MUSIC When asked if it's a good time in history to be in a sludgy, uncompromising heavy metal band, High on Fire's Matt Pike stifles a chuckle: "It is for me, man!" Reached by phone in Los Angeles as he prepares for a show at the El Rey Theatre, Pike is far from loquacious, but clearly enjoying the arrival of hard-earned, well-deserved success. His band, a thunderous, heavily-distorted power trio, bastard son of St. Vitus and Slayer, just signed on for a string of European dates opening for Metallica.Read more »
Between the pre-salers and the at-the-door buyers, Pentagram fans shelled out around $20 each for the DNA Lounge show Wed/24. Though the complications of the band's discography could fill the pages of a sizable book, suffice to say that they are not promoting a new album -- the concert-goers in attendance were universally excited for a healthy portion of Pentagram classics (especially those diehards who saw July 2009's command performance, also at the DNA).
The set that followed was a sham. It started auspiciously with “Forever My Queen” and “Review Your Choices” -- two of the favorites that everyone expected. Then singer Bobby Liebling, 56-year-old butt poured into turquoise skinny jeans, reached for his harmonica.
Given Pentagram singer Bobby Liebling's gargantuan drug intake over the last forty years, the fact that the diminutive, goggle-eyed rocker continues to croon cult doom metal hits onstage -- Pentagram will be at DNA Lounge on Wed/24 -- is nothing short of a miracle. Read more »
It's hard to believe, but black metal is around 20 years old. During its second decade, the music has been gradually subsumed into the metal mainstream, cannibalized, recombined, and reinvented. Pulled in one direction by the commercialization of bands like Dimmu Borgir, and in the other direction by the hermetic inaccessibility of solo studio acts like San Francisco's Leviathan, fans and metal taxonomers have circled the wagons around arbitrary criteria, judging bands on whether or not they use a keyboard, or whether or not they're from Scandinavia.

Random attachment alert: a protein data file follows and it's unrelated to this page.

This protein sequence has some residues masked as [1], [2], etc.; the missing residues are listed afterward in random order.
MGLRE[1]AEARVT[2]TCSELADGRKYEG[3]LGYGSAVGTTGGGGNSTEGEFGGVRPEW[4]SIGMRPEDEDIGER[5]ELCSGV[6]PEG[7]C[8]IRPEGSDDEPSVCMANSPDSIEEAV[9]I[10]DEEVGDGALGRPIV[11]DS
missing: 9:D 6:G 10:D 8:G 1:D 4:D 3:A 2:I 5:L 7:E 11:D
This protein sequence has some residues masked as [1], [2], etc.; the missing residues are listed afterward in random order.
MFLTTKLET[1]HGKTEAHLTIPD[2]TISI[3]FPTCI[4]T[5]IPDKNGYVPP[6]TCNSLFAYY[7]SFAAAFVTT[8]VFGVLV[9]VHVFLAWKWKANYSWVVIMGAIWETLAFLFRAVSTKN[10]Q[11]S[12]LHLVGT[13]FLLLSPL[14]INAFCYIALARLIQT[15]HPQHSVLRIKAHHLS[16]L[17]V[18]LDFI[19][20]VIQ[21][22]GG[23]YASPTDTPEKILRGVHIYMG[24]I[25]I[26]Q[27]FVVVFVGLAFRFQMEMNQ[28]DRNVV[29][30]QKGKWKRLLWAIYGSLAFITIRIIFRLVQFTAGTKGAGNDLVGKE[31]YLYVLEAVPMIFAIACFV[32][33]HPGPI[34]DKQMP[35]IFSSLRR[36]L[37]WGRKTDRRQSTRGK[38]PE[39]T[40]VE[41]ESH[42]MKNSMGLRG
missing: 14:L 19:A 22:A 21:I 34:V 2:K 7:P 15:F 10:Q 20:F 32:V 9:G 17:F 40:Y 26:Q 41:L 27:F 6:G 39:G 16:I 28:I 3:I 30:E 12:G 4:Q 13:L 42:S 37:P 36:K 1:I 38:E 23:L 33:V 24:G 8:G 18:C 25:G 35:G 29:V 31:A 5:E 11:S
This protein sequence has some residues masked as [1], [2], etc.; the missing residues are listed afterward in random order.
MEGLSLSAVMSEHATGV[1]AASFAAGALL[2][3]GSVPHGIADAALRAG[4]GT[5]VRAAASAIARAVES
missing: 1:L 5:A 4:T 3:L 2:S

MUSIC "I felt pretty much the day Wino called me up that it was a really important, really essential thing." Speaking by phone from Los Angeles, Shrinebuilder bassist/vocalist Al Cisneros makes the founding of his new band seem inevitable, like some sort of astronomical event. "Wino" is the nom de rock preferred by legendary guitarist/vocalist Scott Weinrich, cofounder of a new collaboration between musical luminaries that also includes guitarist/vocalist Scott Kelly and drummer/vocalist Dale Crover.
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Wielding his custom-made nine-string axe, churning out tone so thick it could flaunt hot pants in a rap video, and crafting an ever-expanding arsenal of neck-snapping riffage, High on Fire guitarist Matt Pike has done it again.
His playing on the Oakland trio's new album, Snakes for the Divine (Koch Records), surmounts a new, fiery height. That the things he already did well (effortless, legato hammer-ons, heavy-handed, scything chords) are done better is hardly surprising – it's the expanding versatility of the snaggle-toothed shredder's songwriting and technique that impresses, along with his ever-improving vocals. Though Pike's work in Sleep will inevitably serve as a preamble, it is likely that the virtuosity and creativity of his High on Fire output will reverberate longer, and heavier, in posterity.
GAMER It took a piece of state-of-the-art hardware and a team of abundantly talented animators and programmers to get me back to the gaming basics. I'd assumed control of Commander Shepard, hero of Mass Effect 2, and I needed to weigh my many options; making the wrong choice would have disastrous consequences. As the Xbox hummed and guzzled power from across the room, the back of a takeout menu became its newest pen-and-paper peripheral — a list of pros and cons.Read more »